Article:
Ever since I first started using an iPad in 2010, I've been moving towards a pure paperless practice. I'm not 100% there yet, but with all federal court documents in PDF form and most of my colleagues and opponents in state court cases emailing scans of documents, I'm mostly there. Whenever I do encounter paper, my #1 priority is to get it in a digital form. We have nice combination copy machine/scanners in my office, and my secretary already knows to scan pretty much every piece of paper sent to me, but sometimes I encounter documents that I want to scan myself, especially when I am out of the office. It has been several years since I have reviewed a scanner app, but as both scanning apps and the camera on the iPhone have improved over the years, it has become really easy to scan documents using an iPhone. In my opinion, for a while now, the top three apps in this category have been Scanner Pro (which I last reviewed in 2012), PDFpen Scan+ (which I last reviewed in 2013), and Scanbot — an app that I have mentioned on iPhone J.D. but never formally reviewed, even though it has been my favorite scanner app for quite some time now. A few weeks ago, Readdle updated Scanner Pro to version 7, and with the new features, it is now my favorite app for scanning on the iPhone.
(And by the way, "Readdle" is pronounced REED-AL, not RE-AH-DAL. I wasn't really sure about that until I listened to this video from the company.)
The current versions of Scanner Pro, PDFpen Scan+ and Scanbot make it fast and easy to scan. Once you are in the scanning mode, just point your camera at the document. These apps will automatically detect the edges of the document and, once you are holding your hand steady, automatically take a picture of the document. Better yet, in Scanner Pro and Scanbot, you can turn on a setting to automatically start taking a picture when you first launch the app, which makes sense to me because virtually every time I launch a scanner app I do so because I am ready to start scanning.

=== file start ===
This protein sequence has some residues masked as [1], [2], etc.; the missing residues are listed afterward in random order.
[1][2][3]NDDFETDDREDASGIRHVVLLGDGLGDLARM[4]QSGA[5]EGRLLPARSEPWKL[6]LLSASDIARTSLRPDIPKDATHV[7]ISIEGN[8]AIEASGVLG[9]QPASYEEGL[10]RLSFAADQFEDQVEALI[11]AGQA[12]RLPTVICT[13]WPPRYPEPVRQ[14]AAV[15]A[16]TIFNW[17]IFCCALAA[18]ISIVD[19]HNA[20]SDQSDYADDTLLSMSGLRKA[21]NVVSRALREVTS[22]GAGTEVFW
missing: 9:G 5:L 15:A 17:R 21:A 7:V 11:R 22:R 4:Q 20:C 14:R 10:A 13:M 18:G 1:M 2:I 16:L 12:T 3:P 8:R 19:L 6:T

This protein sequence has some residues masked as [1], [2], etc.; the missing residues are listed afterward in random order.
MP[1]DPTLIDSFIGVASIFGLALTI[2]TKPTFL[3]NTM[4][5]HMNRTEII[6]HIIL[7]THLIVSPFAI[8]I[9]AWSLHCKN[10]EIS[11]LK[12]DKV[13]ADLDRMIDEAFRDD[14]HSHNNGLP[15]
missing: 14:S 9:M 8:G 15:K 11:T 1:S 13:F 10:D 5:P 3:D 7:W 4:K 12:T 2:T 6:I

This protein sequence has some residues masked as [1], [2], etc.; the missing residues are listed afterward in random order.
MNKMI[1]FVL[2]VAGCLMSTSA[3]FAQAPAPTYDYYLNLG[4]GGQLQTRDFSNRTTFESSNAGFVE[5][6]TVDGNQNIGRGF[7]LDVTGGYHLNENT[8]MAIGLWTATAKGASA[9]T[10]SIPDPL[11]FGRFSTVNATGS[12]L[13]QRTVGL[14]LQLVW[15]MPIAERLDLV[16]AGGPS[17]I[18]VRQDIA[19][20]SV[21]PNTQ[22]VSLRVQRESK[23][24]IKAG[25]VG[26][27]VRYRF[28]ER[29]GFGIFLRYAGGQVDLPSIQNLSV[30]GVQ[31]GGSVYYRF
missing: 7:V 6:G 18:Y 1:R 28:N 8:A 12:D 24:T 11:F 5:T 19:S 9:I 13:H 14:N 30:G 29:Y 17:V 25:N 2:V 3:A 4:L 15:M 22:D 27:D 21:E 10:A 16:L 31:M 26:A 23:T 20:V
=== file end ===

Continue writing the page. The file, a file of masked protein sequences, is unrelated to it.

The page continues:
The edge detection in Scanner Pro is usually quite good, especially if you are scanning a white document against a darker background, such a desk with a dark color. But if you need to adjust the edges, the app makes it easy to find the corners.
You can make a scan black and white, grayscale, or color. If it is color, you have both a color photo option and a color document option. The color document option ensures that all of the background on a white sheet of paper is white, even if the lighting or shadows made one part of the image slightly darker than another part.
In Scanner Pro (just like PDFpen Scan+) it is fast and easy to scan multi-page documents. Just scan the first page, then once the picture is taken move on to the next page. (In Scanbot, you have to manually tap "Add page" to add additional pages, which slows down the process.)
Once you scan your documents, all three apps can perform an OCR of the document to figure out the words on the page. In Scanner Pro and Scanbot, as long as you have the option to do so turned on in preferences, the OCR process starts automatically. In PDFpen Scan+, you need to tap the OCR button to start the OCR process. I prefer having the process start automatically because virtually all scanned documents are easier to work with when the document is OCR'd.
If you have a decent quality original, all three apps are excellent, but not perfect, when it comes to reading words. In the pictures in this post, you can see that I scanned a document that I first created back in 2012 when I first reviewed Scanner Pro. In my numerous tests, all three apps got almost every word right. Scanner Pro was almost always confused by the word "thereof" followed by a semicolon in the second paragraph, thinking that it said "thereofi" or "thereo,f'" or something like that. Scanbot and PDFpen Scan+ had no trouble with "thereof" but did stumble on the phrase "attorney-client" at the end of the first paragraph. Both of those apps thought that "attorney" was "attomey," even though Scanner Pro had no trouble with "attorney." I point all of this out merely to show that while you cannot count on the OCR being 100% perfect in these apps, it is going to be darn close, and I didn't find any one app all that much better than the others.